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Letters to the Editor: The obvious reason why photo ID for guns but not voting makes sense

A voter's daughter waits as her mother marks her ballot at Dodger Stadium.
(Los Angeles Times)

To the editor: A letter writer poses the following question: “Since voting is a constitutional right and the Democrats are pushing to allow voting without identification, then applying the same logic to firearm ownership, which too is a constitutional right, should people be able to purchase a gun without any identification?”

There are several good answers to this question, but the simplest is probably that firearms are abused on a daily basis, whereas voting, despite what Republicans may wish you to believe, is not.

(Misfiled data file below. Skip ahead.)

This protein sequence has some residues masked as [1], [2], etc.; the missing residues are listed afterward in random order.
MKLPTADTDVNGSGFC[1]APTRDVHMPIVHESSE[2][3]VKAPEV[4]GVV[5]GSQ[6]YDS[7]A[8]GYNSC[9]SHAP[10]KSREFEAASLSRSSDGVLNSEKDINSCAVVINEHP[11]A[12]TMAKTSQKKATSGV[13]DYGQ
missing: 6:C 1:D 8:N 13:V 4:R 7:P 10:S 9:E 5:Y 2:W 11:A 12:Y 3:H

Glenn Rogers, South Pasadena

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To the editor: I object to the false equivalence on voting and gun ownership presented by a letter writer.

Democrats and others support proper registration and voting for all citizens. A vote cast without a photo ID is not voting “without identification,” because at the polling place the voter states their name and address, and this information is checked against the voter list.

A similar process covers mail-in ballots. There is nothing “unidentified” about it. Any discrepancies are noted and can be resolved via rejection of that ballot, voting using a provisional ballot or further investigation and prosecution.

It is so easy to misrepresent the position of one’s opponent; The Times shouldn’t help anyone do that.

Richard Benson, Altadena


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